Teddy Roosevelt, a powerful proponent of the estate tax. AP hide caption toggle caption AP Update at 9:15 a.m. ET: We've added some material from Morning Edition's report to this post, as well as an audio clip at the end and a little background on the current proposal. One sticking point in the ongoing debate over taxes in Washington is the question of estate taxes. Don Gonyea speaks with Columbia Law School's Michael Graetz (update at 10 a.m.
Austin Hosts The World With The Return Of F1 RacingUpdate at 4:05 p.m. ET: Lewis Hamilton of the legendary McLaren team wins the inaugural F1 race at the Circuit of the Americas in Austin, Texas. Hamilton — the 2008 series champion — also won the race the last time it was run in America, five years ago in Indianapolis. Championship leader Sebastian Vettel placed second today in a closely fought race.
From his home base in Shanghai, Frank Langfitt keeps track of a wide swath of North and East Asia. He's recently back from Myanmar, where he went for (mostly) fun. Lately he's covered how childless Chinese are turning to American surrogates, what a ban on a taxi app says about China's economy, the missing Malaysian airliner and a mass stabbing in Yunnan province.
Muck Rack makes it simple to find people, tweets, or articles that mention any name, keyword, company, hashtag etc. We've compiled this guide to help you make the most of your search.
Selecting a term
Start searching tweets, articles from media outlets, articles mentioned in tweets, journalists'
names, titles and bios with some suggested searches:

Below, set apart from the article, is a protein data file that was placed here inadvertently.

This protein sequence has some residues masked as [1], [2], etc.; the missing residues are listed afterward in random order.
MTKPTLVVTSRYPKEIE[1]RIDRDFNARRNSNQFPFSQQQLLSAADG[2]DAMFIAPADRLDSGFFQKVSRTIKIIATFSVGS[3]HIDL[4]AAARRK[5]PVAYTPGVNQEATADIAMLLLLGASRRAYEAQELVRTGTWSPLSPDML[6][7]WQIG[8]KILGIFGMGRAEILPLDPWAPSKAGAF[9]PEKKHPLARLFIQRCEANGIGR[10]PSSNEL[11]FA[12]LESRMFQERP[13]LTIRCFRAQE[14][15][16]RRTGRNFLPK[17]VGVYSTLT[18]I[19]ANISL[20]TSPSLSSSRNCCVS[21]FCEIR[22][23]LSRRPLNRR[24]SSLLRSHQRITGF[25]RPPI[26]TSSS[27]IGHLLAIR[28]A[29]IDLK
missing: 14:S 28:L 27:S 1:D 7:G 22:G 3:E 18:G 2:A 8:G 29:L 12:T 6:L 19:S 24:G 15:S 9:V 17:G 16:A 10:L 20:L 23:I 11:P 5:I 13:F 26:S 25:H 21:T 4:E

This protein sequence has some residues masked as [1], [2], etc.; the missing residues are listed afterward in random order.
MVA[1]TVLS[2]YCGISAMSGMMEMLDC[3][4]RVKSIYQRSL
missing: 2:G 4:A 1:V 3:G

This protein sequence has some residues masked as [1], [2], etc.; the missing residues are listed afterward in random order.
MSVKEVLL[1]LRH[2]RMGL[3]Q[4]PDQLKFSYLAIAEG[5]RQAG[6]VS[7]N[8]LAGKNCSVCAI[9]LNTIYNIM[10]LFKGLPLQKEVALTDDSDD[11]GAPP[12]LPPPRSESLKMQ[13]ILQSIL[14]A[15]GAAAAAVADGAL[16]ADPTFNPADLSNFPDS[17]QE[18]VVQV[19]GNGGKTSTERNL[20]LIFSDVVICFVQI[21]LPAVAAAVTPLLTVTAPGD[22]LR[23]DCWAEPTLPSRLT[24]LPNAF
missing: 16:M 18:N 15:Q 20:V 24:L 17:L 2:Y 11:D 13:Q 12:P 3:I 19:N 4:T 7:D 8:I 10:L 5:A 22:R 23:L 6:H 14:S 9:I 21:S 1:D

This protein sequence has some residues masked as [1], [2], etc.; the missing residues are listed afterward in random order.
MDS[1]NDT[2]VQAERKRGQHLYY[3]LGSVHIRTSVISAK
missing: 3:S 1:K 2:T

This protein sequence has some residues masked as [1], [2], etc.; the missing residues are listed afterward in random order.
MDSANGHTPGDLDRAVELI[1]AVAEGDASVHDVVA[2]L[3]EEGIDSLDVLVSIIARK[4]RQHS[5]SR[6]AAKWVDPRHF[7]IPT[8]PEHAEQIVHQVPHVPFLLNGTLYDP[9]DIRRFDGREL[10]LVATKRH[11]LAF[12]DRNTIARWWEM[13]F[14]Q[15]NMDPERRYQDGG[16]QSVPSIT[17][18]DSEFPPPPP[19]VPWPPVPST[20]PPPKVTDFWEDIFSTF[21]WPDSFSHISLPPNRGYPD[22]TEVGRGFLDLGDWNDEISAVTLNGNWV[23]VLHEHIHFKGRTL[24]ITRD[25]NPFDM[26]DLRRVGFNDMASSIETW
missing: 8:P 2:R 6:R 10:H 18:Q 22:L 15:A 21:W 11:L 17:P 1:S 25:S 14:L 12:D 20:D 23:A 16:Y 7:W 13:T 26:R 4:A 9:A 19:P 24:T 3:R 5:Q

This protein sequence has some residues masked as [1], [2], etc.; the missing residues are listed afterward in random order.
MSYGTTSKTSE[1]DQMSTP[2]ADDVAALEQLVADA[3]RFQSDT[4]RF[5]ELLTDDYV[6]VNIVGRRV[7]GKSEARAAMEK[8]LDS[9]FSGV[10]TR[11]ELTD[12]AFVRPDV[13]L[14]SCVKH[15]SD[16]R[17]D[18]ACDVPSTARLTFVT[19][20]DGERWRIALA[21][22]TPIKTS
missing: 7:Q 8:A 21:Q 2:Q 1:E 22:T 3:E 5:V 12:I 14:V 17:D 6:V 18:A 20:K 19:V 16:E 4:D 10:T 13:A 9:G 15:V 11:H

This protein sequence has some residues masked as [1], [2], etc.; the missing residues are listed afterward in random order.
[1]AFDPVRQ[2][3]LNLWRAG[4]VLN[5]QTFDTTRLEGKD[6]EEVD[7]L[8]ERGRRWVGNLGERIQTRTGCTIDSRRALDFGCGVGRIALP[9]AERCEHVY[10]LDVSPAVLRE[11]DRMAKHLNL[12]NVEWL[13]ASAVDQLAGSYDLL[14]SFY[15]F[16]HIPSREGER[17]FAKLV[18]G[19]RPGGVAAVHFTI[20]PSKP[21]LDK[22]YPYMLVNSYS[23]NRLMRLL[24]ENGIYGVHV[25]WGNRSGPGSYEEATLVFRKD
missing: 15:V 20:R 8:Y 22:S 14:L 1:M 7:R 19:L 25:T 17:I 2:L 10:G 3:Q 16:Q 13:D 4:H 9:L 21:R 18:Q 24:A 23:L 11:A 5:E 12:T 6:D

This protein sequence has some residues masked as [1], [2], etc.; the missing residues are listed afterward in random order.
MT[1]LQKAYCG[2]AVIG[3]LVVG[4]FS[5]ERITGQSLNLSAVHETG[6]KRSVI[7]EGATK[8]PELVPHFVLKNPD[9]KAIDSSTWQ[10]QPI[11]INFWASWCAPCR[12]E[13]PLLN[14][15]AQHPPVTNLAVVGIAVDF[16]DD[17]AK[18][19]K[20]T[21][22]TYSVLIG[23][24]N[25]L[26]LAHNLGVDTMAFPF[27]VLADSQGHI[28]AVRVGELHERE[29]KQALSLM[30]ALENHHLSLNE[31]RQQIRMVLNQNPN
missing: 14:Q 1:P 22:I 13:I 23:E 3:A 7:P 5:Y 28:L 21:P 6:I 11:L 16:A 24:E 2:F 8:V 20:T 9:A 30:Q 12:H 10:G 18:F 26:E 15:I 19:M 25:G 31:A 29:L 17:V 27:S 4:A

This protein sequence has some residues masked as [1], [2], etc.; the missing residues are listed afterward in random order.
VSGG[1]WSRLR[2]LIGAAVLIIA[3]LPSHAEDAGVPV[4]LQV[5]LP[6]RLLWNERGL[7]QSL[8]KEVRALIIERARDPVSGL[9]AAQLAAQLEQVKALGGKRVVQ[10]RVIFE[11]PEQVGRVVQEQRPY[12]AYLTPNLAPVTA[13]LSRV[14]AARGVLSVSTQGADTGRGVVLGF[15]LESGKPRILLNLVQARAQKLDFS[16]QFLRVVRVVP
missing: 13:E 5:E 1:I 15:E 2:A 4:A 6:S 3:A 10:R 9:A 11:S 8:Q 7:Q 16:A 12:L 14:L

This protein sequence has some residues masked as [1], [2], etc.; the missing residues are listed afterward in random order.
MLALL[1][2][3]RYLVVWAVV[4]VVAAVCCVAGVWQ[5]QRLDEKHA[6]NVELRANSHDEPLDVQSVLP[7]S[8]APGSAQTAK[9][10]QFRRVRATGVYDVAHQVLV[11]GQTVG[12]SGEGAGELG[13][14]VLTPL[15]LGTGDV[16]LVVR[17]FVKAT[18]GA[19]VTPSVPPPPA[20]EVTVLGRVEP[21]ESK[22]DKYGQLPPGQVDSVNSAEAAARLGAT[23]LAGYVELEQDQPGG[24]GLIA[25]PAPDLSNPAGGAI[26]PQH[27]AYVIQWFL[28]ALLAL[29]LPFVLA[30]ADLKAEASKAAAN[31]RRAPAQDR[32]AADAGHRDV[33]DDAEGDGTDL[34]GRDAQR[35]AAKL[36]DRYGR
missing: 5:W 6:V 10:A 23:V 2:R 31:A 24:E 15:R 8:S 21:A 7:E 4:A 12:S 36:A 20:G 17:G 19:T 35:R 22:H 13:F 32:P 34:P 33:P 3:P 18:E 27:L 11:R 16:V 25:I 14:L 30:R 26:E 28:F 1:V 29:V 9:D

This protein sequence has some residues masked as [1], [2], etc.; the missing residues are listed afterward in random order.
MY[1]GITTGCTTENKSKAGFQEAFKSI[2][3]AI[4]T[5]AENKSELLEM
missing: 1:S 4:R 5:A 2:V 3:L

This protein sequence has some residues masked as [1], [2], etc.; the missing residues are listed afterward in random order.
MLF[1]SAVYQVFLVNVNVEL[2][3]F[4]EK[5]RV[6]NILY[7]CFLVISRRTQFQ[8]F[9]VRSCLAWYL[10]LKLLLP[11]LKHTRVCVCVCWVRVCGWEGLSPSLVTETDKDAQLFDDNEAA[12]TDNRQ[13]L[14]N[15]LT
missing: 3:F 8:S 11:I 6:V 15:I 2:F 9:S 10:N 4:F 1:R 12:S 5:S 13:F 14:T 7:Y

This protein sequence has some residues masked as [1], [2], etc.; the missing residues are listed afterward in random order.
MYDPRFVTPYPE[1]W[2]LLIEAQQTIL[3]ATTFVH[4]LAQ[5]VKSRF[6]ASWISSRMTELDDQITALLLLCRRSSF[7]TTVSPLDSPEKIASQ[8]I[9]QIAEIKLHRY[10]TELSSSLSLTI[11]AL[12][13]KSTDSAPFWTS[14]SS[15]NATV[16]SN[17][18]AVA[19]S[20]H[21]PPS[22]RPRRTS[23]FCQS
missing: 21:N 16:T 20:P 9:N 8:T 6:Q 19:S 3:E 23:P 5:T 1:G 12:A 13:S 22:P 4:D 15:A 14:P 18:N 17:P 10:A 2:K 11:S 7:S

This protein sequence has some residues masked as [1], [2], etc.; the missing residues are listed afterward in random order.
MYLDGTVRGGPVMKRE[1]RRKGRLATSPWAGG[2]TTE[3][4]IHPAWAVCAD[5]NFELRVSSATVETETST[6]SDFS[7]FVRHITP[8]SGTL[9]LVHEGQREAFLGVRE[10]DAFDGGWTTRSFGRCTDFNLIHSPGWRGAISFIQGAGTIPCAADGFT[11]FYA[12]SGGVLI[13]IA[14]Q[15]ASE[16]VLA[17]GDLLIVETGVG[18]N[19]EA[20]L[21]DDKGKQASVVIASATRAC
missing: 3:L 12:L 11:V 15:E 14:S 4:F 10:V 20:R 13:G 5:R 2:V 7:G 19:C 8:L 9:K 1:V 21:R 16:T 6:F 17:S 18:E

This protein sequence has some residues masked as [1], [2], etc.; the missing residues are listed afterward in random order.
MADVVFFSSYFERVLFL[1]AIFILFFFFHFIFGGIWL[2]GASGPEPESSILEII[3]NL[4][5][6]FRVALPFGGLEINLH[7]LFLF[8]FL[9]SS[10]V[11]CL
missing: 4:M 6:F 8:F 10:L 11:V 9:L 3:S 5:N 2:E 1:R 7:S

Companies or Topics (e.g. iPhone, Microsoft)
Phrases (e.g. "cloud computing") — use quotes to keep the terms together
Twitter handles (e.g. @username) — returns those who have mentioned or replied to
Names (e.g. "David Pogue")
Hashtags (e.g. #sxsw, #london2012)
Bio details (e.g. vegan, Olympics, father)
Muck Rack's Advanced Search allows for many boolean operators.
Find results that mention multiple specified terms, use AND or
+. For example, ensure each result contains both Elon Musk and Mark Zuckerberg by
searching Musk AND Zuckerberg or Musk + Zuckerberg.
Use the operators OR or , to broaden your search when you'd like either of
multiple terms to appear in results. (This is the default behavior of our search when no operators
are used). For example, results will contain either cake or cookie by searching cake OR cookie or cake,cookie
Use NOT or - to subtract results from your search. For
example, searching Disney will yield results about the Walt Disney Company as well as Walt Disney
World Resort. To exclude mentions of Disney World, search for Disney -World or Disney
When using one of these operators with a phrase, enclose it in quotation marks. For example, you can
find results about smartphones excluding Apple's iPhone 4S by searching smartphone -"iPhone
Exact case matching or punctuation
If you're searching for a brand name or keyword that relies on specific punctuation marks or capitalization, you can
find results that match your exact query by adding matchcase: before the keyword you're searching for, like matchcase:E*TRADE .
Use parentheses to separate multiple
boolean phrases. For example, to find journalists talking about having fun in Disney World or
Disneyland, search for ("disney world" OR disneyland) AND fun.
An asterisk can be used to search for any variation of a root word truncated by the asterisk. For example, searching for admin* will return results for administrator, administration, administer, administered, etc.
A near operator is an AND operator where you can control the distance between the words. You can vary the distance the near operation uses by adding a forward slash and number (between 0-99) such as strawberries NEAR/10 "whipped cream", which means the strawberries must exist within 10 words of "whipped cream".